Yellow Dock Root
Yellow or curly dock
A common plant often considered a weed and found throughout the British Isles
The chopped root.
Dock is not often used as a food as it is bitter. However, traditionally a dock pudding was made in the north of England. The roots can be roasted and eaten however it is advisable to blanch them first and roast them with honey to reduce the bitterness.
1 to 2 teaspoons (2 to 4 g) of root to a cup of cold water, bring to the boil and leave to sit for 15 minutes. Or steep 1 teaspoon bark in cold water overnight. Flavour with lemon, ginger or honey if desired. Drink 3 times a day unless otherwise told by a medical herbalist.
Alternatively add 1 to 2 ml of tincture to a cup of warm water for a quick alternative to tea.
The herb can be added as a flavouring to gin, vodka and other infusions or used as a tincture.
Liver tonic & cleansing herb, useful in skin conditions and mild constipation.
Key actions: Mild laxative, depurative (detoxifying), cholagogue (acts on bile).
In clinic: Herbalists use this herb in chronic skin conditions such as psoriasis, in treating obstructive jaundice and constipation..
If you are interested in the medicinal use of this herb please consult a herbalist. Herbs are generally used at medicinal strength, in blends, prescribed for each unique patient's condition.
Decoction: 1 to 2 teaspoons (2 to 4 g) of root to a cup of cold water, bring to the boil and leave to sit for 15 minutes. Or steep 1 teaspoon bark in cold water overnight. Flavour with lemon, ginger or honey if desired. Drink 3 times a day unless otherwise told by a medical herbalist.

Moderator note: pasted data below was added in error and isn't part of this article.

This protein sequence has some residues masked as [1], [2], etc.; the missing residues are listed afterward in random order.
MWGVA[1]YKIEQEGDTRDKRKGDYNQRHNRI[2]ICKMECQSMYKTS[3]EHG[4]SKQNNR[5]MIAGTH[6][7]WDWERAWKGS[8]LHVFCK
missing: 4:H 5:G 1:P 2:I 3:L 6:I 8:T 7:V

Tincture: Take 1 to 2 ml (1:3 tincture), 3 times a day or as directed by a practitioner.
Fluid extract: 1:1 25%. Take 1 to 2 ml, 3 times a day or as directed by a practitioner.
Dried Herb: Maximum of 12 g per day may be taken as a powder or capsules.
Do not take if you have an intestinal obstruction.
This herb is considered safe in food amounts. Do not take if you are allergic to this plant or other members of this plant's family (Polygonaceae). Not all herbs are suitable in pregnancy, breastfeeding or for young children. If in doubt, please ask us or your medical herbalist.
This herb may be used with caution in pregnancy and breastfeeding. If in doubt, please ask us or your medical herbalist.
None known. Plant extracts cause few side effects when taken correctly but if a side effect is experienced please contact us. Yellow dock is a very mild laxative. When used as a skin herb a mild flare-up may occur at the start of treatment.
Interactions with drugs
Theoretically, anthraquinone containing herbs could interact with thiaxide diuretics, corticosteroids, digoxin or antiarhythmmic drugs, although this is unlikely to occur as yellow dock contains very low levels of anthraquinone glycosides.
Herbal remedies and supplements can interact with medicines. If you are taking medication please check with your medical practitioner, or call us, before taking herbs, supplements and medication together.
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